There is a time for everything,

and a season for every activity under the heavens,

a time to plant and a time to uproot,

a time to tear down and a time to build,

a time to scatter stones and a time to gather them.

– Ecclesiastes 3

Maine’s second annual Startup & Create Week kicks off Monday. With more than 75 events at 20 locations across Portland, this entrepreneurial shindig will have something for everyone in what has come to be called the “entrepreneurial ecosystem” – successful business founders and hopeful would-be entrepreneurs; subject matter experts and the mildly curious; people born and raised in Maine; people returning to Maine and people visiting for the first time; people seeking new and better ways to continue the long-established Maine tradition of “making do”; and people with dreams of becoming market and world leaders.

On a pragmatic level, this gathering will have information and personal connections for all of these people – both the answers to question they have now and the questions they haven’t yet learned they should ask. But to my mind, there is a function to be served by this week that goes beyond the purely pragmatic – the function of celebration.

Maine today stands at a demographic and economic crossroads. In one direction stretches a road that is very clear: We get slowly older, more fearful, more stuck in our ways, more resistant to change. Why? Because change is too threatening for those with a modicum of money and power in their grasp and too unimaginable for the poor and uneducated to even begin to formulate. It is a path exemplified by the comically tragic struggle for deck chairs on the Titanic going down today in Augusta, a drama destined to repeat itself with “Groundhog Day” regularity every other June for the foreseeable future given the trends so obvious to all those not on board.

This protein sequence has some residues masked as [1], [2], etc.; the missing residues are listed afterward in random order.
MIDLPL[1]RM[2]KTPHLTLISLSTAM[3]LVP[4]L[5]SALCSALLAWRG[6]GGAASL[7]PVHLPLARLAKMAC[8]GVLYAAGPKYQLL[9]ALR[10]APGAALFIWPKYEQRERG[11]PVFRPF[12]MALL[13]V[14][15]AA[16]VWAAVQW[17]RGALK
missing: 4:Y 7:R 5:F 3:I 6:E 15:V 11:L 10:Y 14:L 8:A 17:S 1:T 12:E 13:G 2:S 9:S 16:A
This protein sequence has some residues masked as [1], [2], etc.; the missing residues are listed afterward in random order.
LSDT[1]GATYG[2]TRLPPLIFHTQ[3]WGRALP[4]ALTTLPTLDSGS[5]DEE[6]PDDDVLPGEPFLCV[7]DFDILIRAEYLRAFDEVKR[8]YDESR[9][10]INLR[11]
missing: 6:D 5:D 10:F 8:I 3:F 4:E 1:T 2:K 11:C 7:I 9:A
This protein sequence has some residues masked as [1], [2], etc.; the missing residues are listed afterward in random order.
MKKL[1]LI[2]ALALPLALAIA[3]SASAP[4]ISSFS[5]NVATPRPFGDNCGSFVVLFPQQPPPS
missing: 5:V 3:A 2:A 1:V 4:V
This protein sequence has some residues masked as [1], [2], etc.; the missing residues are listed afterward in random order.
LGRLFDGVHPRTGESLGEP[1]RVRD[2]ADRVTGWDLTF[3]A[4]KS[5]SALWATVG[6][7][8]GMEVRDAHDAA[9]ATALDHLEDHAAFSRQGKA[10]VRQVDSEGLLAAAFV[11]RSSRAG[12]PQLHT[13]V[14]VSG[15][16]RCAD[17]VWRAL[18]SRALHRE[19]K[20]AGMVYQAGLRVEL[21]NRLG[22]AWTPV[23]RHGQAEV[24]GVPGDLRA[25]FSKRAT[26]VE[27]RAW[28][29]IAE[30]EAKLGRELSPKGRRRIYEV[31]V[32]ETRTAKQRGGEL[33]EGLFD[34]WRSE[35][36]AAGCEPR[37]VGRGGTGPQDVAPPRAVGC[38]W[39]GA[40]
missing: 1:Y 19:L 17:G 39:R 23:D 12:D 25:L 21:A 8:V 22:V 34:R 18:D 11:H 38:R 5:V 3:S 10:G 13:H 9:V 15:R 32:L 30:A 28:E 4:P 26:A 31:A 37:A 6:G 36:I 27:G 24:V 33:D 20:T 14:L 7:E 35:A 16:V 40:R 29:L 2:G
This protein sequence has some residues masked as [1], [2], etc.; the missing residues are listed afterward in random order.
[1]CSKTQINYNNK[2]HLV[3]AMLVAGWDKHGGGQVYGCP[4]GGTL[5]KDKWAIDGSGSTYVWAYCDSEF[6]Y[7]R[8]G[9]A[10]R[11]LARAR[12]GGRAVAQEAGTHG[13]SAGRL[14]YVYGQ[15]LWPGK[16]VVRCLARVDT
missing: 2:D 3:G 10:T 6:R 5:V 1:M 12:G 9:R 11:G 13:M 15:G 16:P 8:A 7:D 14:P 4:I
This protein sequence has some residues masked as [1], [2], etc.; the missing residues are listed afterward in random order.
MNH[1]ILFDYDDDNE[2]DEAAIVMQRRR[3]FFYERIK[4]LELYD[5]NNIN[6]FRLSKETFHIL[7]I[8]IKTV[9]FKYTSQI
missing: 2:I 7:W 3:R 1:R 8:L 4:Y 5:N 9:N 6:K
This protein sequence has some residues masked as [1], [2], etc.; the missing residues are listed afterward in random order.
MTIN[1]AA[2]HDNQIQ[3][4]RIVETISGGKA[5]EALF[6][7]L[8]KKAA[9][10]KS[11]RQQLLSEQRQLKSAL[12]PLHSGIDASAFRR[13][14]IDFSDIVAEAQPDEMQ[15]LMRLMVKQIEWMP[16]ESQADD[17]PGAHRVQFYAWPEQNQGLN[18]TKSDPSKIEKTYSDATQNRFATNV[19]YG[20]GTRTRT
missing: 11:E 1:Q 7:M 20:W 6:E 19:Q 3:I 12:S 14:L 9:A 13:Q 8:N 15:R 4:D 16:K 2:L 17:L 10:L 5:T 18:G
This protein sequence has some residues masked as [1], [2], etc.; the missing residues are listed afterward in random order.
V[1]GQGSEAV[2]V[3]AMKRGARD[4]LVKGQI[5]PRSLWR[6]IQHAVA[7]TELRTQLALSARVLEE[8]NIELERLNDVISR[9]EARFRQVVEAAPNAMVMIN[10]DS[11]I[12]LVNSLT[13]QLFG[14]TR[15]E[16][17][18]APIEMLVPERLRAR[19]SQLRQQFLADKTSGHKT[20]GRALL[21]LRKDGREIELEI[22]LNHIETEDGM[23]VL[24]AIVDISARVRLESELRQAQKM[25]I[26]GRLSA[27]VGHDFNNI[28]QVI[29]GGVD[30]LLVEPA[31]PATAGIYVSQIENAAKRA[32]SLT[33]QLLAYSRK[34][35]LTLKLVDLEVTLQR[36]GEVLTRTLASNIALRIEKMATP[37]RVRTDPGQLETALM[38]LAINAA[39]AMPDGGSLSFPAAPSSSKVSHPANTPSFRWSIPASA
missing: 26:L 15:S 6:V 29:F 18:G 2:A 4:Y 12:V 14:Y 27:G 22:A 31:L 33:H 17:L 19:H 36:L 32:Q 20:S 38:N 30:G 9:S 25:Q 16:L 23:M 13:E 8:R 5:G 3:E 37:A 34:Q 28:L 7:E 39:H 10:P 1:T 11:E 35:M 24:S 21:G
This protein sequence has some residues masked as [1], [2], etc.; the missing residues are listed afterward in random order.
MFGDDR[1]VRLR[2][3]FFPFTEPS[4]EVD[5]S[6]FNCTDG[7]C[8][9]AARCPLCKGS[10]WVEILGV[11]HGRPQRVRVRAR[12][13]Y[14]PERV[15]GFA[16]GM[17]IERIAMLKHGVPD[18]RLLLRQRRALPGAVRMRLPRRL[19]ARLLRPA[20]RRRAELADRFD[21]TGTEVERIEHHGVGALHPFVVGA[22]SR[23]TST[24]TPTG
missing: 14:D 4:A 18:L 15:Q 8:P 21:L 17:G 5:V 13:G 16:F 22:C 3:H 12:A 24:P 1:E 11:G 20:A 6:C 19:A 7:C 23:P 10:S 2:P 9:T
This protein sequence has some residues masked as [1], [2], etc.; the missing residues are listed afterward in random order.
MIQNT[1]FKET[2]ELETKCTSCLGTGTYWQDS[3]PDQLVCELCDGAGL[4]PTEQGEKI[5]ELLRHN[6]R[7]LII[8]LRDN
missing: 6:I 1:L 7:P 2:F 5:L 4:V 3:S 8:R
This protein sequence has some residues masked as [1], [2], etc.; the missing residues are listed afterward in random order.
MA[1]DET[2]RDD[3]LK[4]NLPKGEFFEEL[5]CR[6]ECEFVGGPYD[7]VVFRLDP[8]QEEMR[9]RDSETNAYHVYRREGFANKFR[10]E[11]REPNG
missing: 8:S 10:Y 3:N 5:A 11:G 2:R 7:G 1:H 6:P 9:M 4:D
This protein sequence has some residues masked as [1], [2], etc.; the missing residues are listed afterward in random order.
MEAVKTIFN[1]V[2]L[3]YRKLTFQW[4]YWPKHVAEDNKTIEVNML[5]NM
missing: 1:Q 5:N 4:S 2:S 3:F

In another direction stretches a path that is far less clear. Indeed it almost certainly isn’t a single path we all must follow. It is, rather, the unforeseen but confidently anticipated outcome of a growing collective energy driven by two deep convictions. The first is that this place on the face of the earth we call Maine is among the best on the planet to live and work. It is, we know in our hearts as Dylan Thomas knew of Wales, “the woods, the river and the sea where a boy” can “in the listening summertime of the dead whisper the truth of his joy to the trees, the stones and the fish in the tide.” To be, truly be, in Maine is to know such joy.

The second conviction is a deep and contagious optimism that, in spite of whatever current trends may imply, we can – if we choose not a hunkered-down fearful resistance to change but a welcoming and courageous embrace of its challenge – create along these woods, rivers and sea the lives we want.

Nourishing, spreading and celebrating these two convictions – joy and optimism – is, paradoxically, both the least and the most pragmatic reason to welcome, participate in and make an annual June tradition of Maine Startup and Create Week.

Charles Lawton is chief economist for Planning Decisions Inc. He can be contacted at:

[email protected]